• The Autobiography of the Kid Primitive (1910)
  • Mary MacLane Wants a Vote – For the Other Woman (1910)
  • Men Who Have Made Love to Me (1910)
  • The Latter-Day Litany of Mary MacLane (1910)
  • The Borrower of Two-Dollar Bills – and Other Women (1910)
  • A Waif of Destiny on the High Seas (1910)
  • Woman and the Cigarette (1911)
  • Mary MacLane Says – (1911)
  • Mary MacLane on Marriage (1917)
  • The Movies and Me (1918)

Screenplays and filmography edit

In popular culture edit

The 2020 novel Plain Bad Heroines features MacLane's life and work as a recurring interest for multiple characters in the book, which draws its title from a passage from MacLane's The Story of Mary MacLane.[8]

Further reading edit

  • Halverson, Cathryn. "The Devil and Desire in Butte, Montana." In Maverick Autobiographies: Women Writers and the American West, 1900-1936. Wisconsin Studies in Autobiography series, William L. Andrews, general editor. University of Wisconsin Press, 2004. Borrowable at Internet Archive.
  • Mattern, Carolyn J., "Mary MacLane: A Feminist Opinion", Montana The Magazine of Western History, 27 (Autumn 1977), 54–63.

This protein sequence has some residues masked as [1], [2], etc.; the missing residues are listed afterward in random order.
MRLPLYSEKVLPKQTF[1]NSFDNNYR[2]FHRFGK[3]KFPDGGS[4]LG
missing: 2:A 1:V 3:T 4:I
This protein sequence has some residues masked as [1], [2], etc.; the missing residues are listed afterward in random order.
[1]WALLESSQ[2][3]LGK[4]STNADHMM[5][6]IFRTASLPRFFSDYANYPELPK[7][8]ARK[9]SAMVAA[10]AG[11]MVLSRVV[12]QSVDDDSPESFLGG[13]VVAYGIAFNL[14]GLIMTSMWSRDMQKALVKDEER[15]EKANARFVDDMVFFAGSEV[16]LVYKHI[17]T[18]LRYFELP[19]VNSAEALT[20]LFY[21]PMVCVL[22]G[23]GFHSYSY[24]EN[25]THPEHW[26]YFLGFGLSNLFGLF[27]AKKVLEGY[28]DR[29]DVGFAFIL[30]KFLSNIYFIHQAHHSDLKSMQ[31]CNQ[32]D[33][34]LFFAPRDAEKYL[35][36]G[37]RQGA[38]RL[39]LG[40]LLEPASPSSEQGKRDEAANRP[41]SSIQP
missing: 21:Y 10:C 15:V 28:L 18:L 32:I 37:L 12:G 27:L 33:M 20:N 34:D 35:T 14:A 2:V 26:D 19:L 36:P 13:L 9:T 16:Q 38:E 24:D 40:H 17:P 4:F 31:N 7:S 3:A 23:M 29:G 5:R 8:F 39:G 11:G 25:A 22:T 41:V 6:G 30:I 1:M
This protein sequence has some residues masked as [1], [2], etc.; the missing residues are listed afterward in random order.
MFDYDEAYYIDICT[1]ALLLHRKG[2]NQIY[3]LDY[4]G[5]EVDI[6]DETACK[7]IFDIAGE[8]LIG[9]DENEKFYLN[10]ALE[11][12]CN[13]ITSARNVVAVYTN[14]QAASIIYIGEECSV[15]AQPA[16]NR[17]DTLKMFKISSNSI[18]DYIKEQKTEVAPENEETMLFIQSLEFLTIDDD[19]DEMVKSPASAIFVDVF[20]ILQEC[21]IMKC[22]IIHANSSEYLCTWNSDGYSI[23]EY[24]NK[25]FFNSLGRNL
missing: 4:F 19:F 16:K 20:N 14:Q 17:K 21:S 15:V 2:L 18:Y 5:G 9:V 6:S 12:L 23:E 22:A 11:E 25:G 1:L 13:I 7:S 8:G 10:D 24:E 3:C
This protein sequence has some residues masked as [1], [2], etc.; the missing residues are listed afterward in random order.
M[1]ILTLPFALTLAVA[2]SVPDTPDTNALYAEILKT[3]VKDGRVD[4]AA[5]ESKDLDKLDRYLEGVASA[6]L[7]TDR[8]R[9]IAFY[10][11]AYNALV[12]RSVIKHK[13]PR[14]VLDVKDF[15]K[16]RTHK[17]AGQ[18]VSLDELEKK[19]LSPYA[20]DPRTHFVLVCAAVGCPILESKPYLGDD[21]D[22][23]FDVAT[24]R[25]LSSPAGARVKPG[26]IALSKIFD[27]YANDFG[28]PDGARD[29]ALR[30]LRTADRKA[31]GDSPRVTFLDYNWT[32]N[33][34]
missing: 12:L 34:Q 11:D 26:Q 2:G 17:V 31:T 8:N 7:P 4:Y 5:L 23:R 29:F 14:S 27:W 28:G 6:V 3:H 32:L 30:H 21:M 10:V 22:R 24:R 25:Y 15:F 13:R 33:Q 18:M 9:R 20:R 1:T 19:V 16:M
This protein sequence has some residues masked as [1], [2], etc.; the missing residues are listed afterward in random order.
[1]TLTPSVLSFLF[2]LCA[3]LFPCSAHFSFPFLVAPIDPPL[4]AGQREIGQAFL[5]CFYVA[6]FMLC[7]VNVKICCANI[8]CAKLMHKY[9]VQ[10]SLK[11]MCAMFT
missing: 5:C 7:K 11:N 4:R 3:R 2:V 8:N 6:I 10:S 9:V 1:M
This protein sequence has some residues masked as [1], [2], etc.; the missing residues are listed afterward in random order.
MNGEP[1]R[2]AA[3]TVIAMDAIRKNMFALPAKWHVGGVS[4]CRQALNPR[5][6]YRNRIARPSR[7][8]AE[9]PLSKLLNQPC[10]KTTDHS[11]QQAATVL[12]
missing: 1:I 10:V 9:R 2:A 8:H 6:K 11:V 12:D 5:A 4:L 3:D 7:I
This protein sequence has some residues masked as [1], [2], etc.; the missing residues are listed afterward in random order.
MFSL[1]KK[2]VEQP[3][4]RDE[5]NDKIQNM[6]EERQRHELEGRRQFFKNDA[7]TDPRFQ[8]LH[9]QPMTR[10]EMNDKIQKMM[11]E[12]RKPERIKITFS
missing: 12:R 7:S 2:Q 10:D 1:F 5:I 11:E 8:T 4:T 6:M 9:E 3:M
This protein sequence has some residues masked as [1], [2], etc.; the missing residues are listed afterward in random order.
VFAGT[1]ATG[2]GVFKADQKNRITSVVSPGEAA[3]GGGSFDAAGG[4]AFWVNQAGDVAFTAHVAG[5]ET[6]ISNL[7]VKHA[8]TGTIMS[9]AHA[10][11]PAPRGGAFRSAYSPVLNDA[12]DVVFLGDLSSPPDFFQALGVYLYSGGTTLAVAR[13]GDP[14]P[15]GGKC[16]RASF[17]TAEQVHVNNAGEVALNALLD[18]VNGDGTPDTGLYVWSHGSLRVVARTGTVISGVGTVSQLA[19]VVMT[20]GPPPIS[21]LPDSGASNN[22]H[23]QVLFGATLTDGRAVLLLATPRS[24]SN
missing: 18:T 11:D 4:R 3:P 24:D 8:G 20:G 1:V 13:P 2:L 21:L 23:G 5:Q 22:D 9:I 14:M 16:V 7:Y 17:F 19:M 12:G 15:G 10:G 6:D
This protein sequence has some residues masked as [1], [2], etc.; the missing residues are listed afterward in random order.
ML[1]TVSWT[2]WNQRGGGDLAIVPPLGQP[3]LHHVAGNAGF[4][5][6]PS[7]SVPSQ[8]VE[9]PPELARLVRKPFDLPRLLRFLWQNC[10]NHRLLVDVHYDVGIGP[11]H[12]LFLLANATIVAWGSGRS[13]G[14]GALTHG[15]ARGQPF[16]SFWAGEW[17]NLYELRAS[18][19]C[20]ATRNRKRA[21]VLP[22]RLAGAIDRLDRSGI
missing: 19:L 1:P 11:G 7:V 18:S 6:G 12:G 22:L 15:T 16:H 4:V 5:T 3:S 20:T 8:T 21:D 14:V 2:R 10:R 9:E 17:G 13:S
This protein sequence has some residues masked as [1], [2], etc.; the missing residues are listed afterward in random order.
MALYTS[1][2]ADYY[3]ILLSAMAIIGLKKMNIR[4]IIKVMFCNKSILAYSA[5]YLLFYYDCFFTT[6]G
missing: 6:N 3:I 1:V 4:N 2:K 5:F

• Miller, Barbara, "'Hot as Live Embers—Cold as Hail': The Restless Soul of Butte's Mary MacLane", Montana Magazine, September 1982, 50–53.
  • Terris, Virginia R., "Mary MacLane—Realist", The Speculator, Summer 1985, 42–49.
  • Wheeler, Leslie A., "Montana's Shocking 'Lit'ry Lady'", Montana The Magazine of Western History, 27 (Summer 1977), 20–33.

References edit

  1. ^ The Chicagoan, obituary editorial, August 1929. Quoted in Tender Darkness, Introduction.
  2. ^ a b c Watson, Julia Dr. (2002). "Introduction", The Story of Mary MacLane. ISBN 1-931832-19-6.
  3. ^ New York Times obituary article, 9 August 1929
  4. ^ a b Story of Mary MacLane (1902 and 1911), first entry.
  5. ^ Tender Darkness, bibliography
  6. ^ Tender Darkness, introduction
  7. ^ a b "Mary MacLane", Accessed: December 16, 2012.
  8. ^ "Plain Bad Heroines is an Engrossing Gothic Horror Story". Lambda Literary. 2020-11-11. Retrieved 2020-11-28.

External links edit